ICD-10-CM Code C49.9

Malignant neoplasm of connective and soft tissue, unspecified

Version 2020 Billable Code Neoplasm Malignant Primary

Valid for Submission

C49.9 is a billable code used to specify a medical diagnosis of malignant neoplasm of connective and soft tissue, unspecified. The code is valid for the year 2020 for the submission of HIPAA-covered transactions. The ICD-10-CM code C49.9 might also be used to specify conditions or terms like adipocytic liposarcoma, alveolar rhabdomyosarcoma, alveolar soft part sarcoma, angiosarcoma, botryoid rhabdomyosarcoma, cutaneous fibrosarcoma, etc

The following anatomical sites found in the Table of Neoplasms apply to this code given the correct histological behavior: aponeurosis ; connective tissue NEC ; connective tissue NEC extremity ; connective tissue NEC limb NEC ; lymph, lymphatic channel NEC ; lymph, lymphatic channel NEC vessel [See Also: Neoplasm, connective tissue] ; etc

ICD-10:C49.9
Short Description:Malignant neoplasm of connective and soft tissue, unsp
Long Description:Malignant neoplasm of connective and soft tissue, unspecified

Synonyms

The following clinical terms are approximate synonyms or lay terms that might be used to identify the correct diagnosis code:

  • Adipocytic liposarcoma
  • Alveolar rhabdomyosarcoma
  • Alveolar soft part sarcoma
  • Angiosarcoma
  • Botryoid rhabdomyosarcoma
  • Cutaneous fibrosarcoma
  • Cutaneous leiomyosarcoma
  • Cutaneous leiomyosarcoma with granular cell change
  • Dedifferentiated liposarcoma
  • Embryonal rhabdomyosarcoma
  • Epithelioid leiomyosarcoma of skin
  • Ewing's sarcoma of soft tissue
  • Extraskeletal osteosarcoma
  • Fibrosarcoma of connective tissue
  • Giant cell malignant fibrous histiocytoma of skin
  • Infantile fibrosarcoma
  • Inflammatory malignant fibrous histiocytoma of skin
  • Intergroup rhabdomyosarcoma study post-surgical clinical group IIIA: Localized or locally extensive tumor, gross residual disease after biopsy only
  • Intergroup rhabdomyosarcoma study post-surgical clinical group IIIB: Localized or locally extensive tumor, gross residual disease after major resection
  • Intergroup rhabdomyosarcoma study post-surgical clinical group IV: Any size primary tumor, with or without regional lymph node involvement, with distant metastases, without respect to surgical approach to primary tumor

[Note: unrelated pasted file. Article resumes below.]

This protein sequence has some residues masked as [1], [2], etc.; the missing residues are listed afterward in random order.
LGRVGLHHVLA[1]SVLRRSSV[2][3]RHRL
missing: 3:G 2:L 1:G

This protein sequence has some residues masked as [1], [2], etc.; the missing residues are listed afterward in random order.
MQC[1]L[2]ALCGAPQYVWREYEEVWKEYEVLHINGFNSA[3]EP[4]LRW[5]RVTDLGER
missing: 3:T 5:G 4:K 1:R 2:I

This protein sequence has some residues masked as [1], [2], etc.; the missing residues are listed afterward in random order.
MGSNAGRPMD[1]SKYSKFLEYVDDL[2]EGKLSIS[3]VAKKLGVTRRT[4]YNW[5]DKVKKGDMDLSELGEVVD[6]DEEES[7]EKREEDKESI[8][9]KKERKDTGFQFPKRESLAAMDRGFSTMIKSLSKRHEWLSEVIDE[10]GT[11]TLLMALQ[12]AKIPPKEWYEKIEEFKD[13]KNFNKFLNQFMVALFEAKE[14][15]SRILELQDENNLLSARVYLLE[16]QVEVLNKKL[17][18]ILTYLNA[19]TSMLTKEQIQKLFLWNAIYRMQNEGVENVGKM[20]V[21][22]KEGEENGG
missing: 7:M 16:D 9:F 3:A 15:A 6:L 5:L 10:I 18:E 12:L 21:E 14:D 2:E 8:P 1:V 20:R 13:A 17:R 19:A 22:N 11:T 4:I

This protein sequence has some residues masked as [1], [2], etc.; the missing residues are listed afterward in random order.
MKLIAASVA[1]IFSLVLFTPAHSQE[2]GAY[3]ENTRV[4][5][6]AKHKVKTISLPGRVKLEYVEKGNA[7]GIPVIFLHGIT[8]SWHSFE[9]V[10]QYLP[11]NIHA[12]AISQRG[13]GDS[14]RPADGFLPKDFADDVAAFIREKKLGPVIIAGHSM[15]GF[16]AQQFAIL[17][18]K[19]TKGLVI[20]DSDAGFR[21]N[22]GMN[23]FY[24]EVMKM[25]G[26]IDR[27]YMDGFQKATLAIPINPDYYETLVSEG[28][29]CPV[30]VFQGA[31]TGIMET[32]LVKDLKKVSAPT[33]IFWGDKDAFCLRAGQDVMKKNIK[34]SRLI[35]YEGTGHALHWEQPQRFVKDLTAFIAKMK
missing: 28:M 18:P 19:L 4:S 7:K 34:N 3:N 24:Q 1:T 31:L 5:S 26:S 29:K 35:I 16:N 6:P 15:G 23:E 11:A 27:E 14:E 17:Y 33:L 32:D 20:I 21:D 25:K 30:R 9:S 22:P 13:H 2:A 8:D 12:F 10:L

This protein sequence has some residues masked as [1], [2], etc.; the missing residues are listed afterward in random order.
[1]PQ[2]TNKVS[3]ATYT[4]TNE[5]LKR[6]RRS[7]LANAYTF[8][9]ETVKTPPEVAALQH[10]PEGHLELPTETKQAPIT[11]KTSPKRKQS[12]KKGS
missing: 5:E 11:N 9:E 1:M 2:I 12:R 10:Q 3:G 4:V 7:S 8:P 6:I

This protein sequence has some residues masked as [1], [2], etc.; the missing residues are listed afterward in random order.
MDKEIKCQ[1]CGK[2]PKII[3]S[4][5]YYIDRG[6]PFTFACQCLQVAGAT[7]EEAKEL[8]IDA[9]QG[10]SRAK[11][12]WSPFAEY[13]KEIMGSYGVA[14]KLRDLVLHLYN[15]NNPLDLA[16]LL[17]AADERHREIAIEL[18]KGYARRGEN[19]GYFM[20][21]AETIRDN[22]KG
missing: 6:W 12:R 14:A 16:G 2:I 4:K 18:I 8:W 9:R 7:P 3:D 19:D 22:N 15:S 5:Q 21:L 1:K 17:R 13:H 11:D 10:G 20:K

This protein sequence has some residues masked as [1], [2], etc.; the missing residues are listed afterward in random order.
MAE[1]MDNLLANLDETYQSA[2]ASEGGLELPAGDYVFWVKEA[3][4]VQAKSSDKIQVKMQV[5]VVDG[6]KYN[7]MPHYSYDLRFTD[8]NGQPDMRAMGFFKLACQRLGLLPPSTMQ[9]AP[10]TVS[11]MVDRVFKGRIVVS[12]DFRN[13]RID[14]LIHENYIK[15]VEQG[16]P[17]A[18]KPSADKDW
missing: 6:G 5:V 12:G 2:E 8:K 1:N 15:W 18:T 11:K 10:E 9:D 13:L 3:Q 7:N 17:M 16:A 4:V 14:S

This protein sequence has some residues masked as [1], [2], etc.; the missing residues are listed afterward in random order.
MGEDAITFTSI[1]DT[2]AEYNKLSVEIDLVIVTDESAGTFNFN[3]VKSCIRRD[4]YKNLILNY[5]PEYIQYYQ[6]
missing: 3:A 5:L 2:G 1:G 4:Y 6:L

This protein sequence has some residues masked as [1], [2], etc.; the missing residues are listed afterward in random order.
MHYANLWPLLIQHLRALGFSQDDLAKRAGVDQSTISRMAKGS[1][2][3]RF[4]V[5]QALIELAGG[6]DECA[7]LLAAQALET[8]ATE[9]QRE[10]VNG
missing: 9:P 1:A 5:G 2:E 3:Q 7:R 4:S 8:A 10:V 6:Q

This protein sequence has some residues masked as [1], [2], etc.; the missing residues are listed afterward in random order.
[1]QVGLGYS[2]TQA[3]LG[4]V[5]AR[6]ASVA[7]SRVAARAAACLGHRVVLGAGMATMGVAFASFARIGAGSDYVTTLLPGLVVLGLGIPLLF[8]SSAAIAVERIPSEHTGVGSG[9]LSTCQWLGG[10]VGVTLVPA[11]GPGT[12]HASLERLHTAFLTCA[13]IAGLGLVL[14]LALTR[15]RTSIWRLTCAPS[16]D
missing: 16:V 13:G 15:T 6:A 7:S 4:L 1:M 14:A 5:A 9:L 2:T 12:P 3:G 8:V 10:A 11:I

• Intravascular angiosarcoma
  • Leiomyosarcoma
  • Leiomyosarcoma of connective tissue
  • Liposarcoma
  • Liposarcoma of connective tissue
  • Local recurrence of malignant tumor of soft tissue
  • Low-grade fibromyxoid sarcoma
  • Lymphangiosarcoma
  • Malignant fibrohistiocytic tumor of skin
  • Malignant fibromatous neoplasm
  • Malignant fibrous histiocytoma
  • Malignant fibrous histiocytoma of skin
  • Malignant granular cell tumor
  • Malignant melanoma of soft tissues
  • Malignant neoplasm of bone, connective tissue, skin and breast
  • Malignant neoplasm of connective tissue
  • Malignant neoplasm of soft tissue
  • Malignant neoplasm of subcutaneous fibrous tissue
  • Malignant tumor of dermis
  • Malignant tumor of fibrous tissue
  • Malignant tumor of muscle
  • Metastasis from malignant tumor of soft tissues
  • Myxofibrosarcoma of skin
  • Myxoid leiomyosarcoma of skin
  • Myxoid liposarcoma
  • Pleomorphic liposarcoma
  • Pleomorphic malignant fibrous histiocytoma of skin
  • Pleomorphic rhabdomyosarcoma
  • Primary leiomyosarcoma
  • Primary liposarcoma of soft tissue of limb
  • Primary malignant neoplasm of blood vessel
  • Primary malignant neoplasm of muscle
  • Primary malignant neoplasm of soft tissues
  • Primary myxofibrosarcoma
  • Primary synovial sarcoma of soft tissue of limb
  • pT1a: Tumor 5 cm or less in greatest dimension, superficial tumor
  • pT1b: Tumor 5 cm or less in greatest dimension, deep tumor
  • pT2a: Tumor more than 5 cm in greatest dimension, superficial tumor
  • pT2b: Tumor more than 5 cm in greatest dimension, deep tumor
  • Rhabdomyosarcoma
  • Rhabdomyosarcoma of connective or soft tissue
  • Round cell liposarcoma
  • Sarcoma
  • Sarcoma of bone and connective tissue
  • Sarcoma of connective tissue
  • Sarcoma of soft tissue
  • Sclerosing liposarcoma
  • Soft tissue TNM finding
  • Soft tissue TNM finding
  • Soft tissue TNM finding
  • Soft tissue TNM finding
  • Spindle cell liposarcoma
  • Spindle cell rhabdomyosarcoma
  • Superficial malignant fibrous histiocytoma of skin
  • Surgical margin involved by sarcoma
  • Surgical margin involvement by sarcoma cannot be assessed
  • Surgical margin uninvolved by sarcoma
  • Synovial sarcoma
  • Synovial-like neoplasm